I wasn't sure what to do, so I awkwardly chuckled. He yelled at me, told me it was a serious disease and told me to get out of his house. I quickly obliged him, tucking my well-earned $20 into my pocket. The next week, he called again. I let the new guy take it."
"A friend of mine delivered to some woman in her 20s. The pizza place had a cash/card only policy and everyone knows it. She claimed she had cash but couldn't find it, so she wrote a check and a good tip. He figured he might as well try to get some money out of it. Went straight to the bank and the check bounced. He tried going and knocking on her door but she wouldn't answer.
A few weeks later, he comes back to the store from a delivery and the manager is walking her around the kitchen, he points at her and says that is the girl who tried to con him, and the manager ended the interview instantly."
"I used to deliver pizzas. This one order was to a nice house in an OK part of town. I ring the doorbell, and wait patiently for the door to open. When it does, I'm greeted by a lady and her young son. She's clearly been crying, but is doing a good job of holding them back. I don't acknowledge it, it's none of my business and she's clearly not looking for solace from the pizza guy. I remind her what the pizzas cost, and she hands me some cash. Standard stuff.
As I'm digging around in my bag for change, the kid pipes up, 'I have to tell you something.'
'What's that?' I say, half listening as I try to work out how much change to give back.
'My dad's not coming home.'
Oh no! 'I'm sorry to hear that,' I tell him. I stare at my bag as I pull out the last of the change, trying to avoid looking at either of them as I hand it back with the pizzas. As I leave, habits formed over a thousand deliveries almost make me tell them have a good night, but I catch myself enough to say 'enjoy the pizza' instead.
Judging by his mom, the parents would have broken up some time that day. I'm guessing I'm probably the first person that kid told."
"I was a pizza delivery driver for all of three days. The guy that hired me apparently had no authority to hire people, he just wanted to get some help for the shop while the manager was out of town.
When the manager returned, he basically asked me who I was/what I was doing there, then fired me.
Before I got fired, my first delivery was to a high school football game where someone ordered 100 pizzas. I drove an Acura Integra at the time and it was filled to the gills with pizza as I made my way up there. I dropped off the pizzas, accepted payment, and wished a good day. And what did they leave as a tip? Nothing, Nada, Zero. One hundred pizzas and not even a nickel for a tip..."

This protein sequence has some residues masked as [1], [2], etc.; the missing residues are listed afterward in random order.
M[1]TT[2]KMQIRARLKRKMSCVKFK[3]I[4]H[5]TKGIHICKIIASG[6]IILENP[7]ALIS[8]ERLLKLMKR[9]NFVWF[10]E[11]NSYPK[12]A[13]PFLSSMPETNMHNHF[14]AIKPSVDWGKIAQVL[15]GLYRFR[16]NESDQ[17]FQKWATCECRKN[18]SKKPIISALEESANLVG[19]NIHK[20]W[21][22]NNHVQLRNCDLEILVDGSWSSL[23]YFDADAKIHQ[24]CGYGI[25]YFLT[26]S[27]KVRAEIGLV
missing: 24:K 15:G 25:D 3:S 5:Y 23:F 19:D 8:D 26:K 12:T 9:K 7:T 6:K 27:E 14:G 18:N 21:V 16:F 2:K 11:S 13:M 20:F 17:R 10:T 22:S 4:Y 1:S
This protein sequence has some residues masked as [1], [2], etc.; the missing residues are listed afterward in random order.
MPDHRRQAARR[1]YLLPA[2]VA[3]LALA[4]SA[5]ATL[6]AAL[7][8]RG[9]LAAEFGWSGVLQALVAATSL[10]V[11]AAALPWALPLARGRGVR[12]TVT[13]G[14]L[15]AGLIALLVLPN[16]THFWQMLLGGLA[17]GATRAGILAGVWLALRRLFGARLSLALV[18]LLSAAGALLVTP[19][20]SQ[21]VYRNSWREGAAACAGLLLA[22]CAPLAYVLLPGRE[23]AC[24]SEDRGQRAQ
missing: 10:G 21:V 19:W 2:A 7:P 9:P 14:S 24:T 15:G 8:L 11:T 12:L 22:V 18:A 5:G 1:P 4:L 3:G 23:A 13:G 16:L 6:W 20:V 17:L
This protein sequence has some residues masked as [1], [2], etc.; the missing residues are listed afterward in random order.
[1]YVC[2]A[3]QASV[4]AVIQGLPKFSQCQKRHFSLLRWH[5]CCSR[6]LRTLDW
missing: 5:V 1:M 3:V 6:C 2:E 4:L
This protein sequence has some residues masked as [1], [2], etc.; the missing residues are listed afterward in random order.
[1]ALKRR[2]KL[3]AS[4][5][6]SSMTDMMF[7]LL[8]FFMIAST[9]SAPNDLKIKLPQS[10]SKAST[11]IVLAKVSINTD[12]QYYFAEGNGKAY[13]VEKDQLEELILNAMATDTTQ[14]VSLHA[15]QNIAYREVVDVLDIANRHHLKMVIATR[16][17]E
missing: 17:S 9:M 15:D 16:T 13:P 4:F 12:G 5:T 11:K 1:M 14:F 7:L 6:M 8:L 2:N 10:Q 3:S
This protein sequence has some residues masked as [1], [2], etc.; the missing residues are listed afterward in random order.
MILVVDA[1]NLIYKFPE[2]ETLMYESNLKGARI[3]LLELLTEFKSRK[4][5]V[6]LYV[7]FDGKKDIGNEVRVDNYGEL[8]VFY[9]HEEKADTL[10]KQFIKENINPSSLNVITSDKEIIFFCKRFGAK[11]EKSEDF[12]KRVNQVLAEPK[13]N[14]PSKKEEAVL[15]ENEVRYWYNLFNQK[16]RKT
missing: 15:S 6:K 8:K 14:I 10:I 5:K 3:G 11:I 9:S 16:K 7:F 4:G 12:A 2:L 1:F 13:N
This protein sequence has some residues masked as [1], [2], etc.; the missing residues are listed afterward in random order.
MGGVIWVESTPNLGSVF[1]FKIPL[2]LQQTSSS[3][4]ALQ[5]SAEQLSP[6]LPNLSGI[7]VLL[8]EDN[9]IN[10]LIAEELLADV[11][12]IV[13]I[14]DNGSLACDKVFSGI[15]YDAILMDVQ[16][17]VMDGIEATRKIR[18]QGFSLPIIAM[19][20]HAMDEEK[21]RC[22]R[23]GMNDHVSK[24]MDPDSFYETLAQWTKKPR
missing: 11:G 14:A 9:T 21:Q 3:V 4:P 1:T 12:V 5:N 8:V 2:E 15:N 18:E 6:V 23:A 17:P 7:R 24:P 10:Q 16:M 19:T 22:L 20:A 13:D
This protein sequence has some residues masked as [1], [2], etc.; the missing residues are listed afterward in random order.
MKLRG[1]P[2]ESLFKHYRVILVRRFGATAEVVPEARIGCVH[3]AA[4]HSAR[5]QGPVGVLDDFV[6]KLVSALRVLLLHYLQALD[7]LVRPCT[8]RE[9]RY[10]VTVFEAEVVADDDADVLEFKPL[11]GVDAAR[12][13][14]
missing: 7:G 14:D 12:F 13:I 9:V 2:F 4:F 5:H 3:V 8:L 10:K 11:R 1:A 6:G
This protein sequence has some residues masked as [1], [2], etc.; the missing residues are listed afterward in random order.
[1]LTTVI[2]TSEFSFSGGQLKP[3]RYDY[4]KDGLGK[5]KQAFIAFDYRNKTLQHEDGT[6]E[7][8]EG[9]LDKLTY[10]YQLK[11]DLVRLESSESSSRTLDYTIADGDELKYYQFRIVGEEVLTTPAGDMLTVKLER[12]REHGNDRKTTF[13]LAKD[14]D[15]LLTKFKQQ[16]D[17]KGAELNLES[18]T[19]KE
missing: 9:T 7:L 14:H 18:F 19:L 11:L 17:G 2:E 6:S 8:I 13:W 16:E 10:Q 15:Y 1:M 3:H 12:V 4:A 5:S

"I witnessed a knife fight on my first run. It was just girls, though, and they didn't really have their hearts into it, so I called the cops and continued on my merry way.
My fiancé once received an order for delivery to a decent apartment complex. He arrived to find that all the lights were off in that particular apartment. Warning bells told him not to go up to the door. He listened to the bells, but it didn't matter. A glance in the side mirrors showed three guys hunched over and closing in fast. Panicking, he popped the car into gear just when he felt cold steel touch the side of his head.
'Don't do it,' the guy behind the glock called out.
My fiancé slammed on the gas, but was facing the wrong way in the parking lot. The car jolted forward, hopped the curb and crashed into a tree. The car doors no longer open and by this time, the guy caught up to him. They forced him to crawl out the window and lay on the ground face down. He did what he was told and got down on the ground.
The guy took his wallet, cell phone, and the pizza. My fiancé glanced up to see the weapon being cocked in his face. He turned his head back to the ground and heard the click... The cops came and found them because they took the pizza. The weapon was inside. We were told it had misfired. The guys got 10 years each for attempted murder. All for $19, a cheap cell, and some pizza."
"When I was about six months pregnant with my first son, I delivered for Papa John's in an area that was mostly not so great. Now, that area has the highest violent crime rate on average in our state, so that should tell you how bad it was about 10 years ago before it got downright awful.
One neighborhood in particular was the worst of the worst, and usually another driver would take it since I was pregnant, but that Friday night we were short and super busy, so I did it without hesitation. Gotta eat after all, right?
So, I get there, get out of my truck with the pizza, and get a really, REALLY bad feeling. Quickly look around, and see a group of guys watching me. I put on my war face more or less and, as a second thought, stuck my big belly out a bit so it'd be way more obvious in the dark.
One of them approached me and was like, 'Oh, you pregnant?'
I just shrugged and said 'Yeah... that definitely ain't a basketball, dude.'
He chuckled at that, walked back to his friends, and I heard him say, 'Naw, y'all, come on, she's pregnant.'
They all walked away and the dude that I'd spoken to gave me a nod and smile, told me to take care. Found out later that one driver had been brutally beaten in that lot less than a couple months before I'd been hired, and if I hadn't been pregnant, I might've suffered the same or worse. Glad that didn't happen."
"I work at Pizza Hut. One day I delivered to two guys who were in the middle of a fight and one of them started cussing me out about how I was late (which I wasn't) and the other one started defending me saying I wasn't late just to disagree with the other guy then they started asking me questions they didn't really want answers to about their disagreements like, 'Don't you see how he doesn't listen?' and kept fighting in general.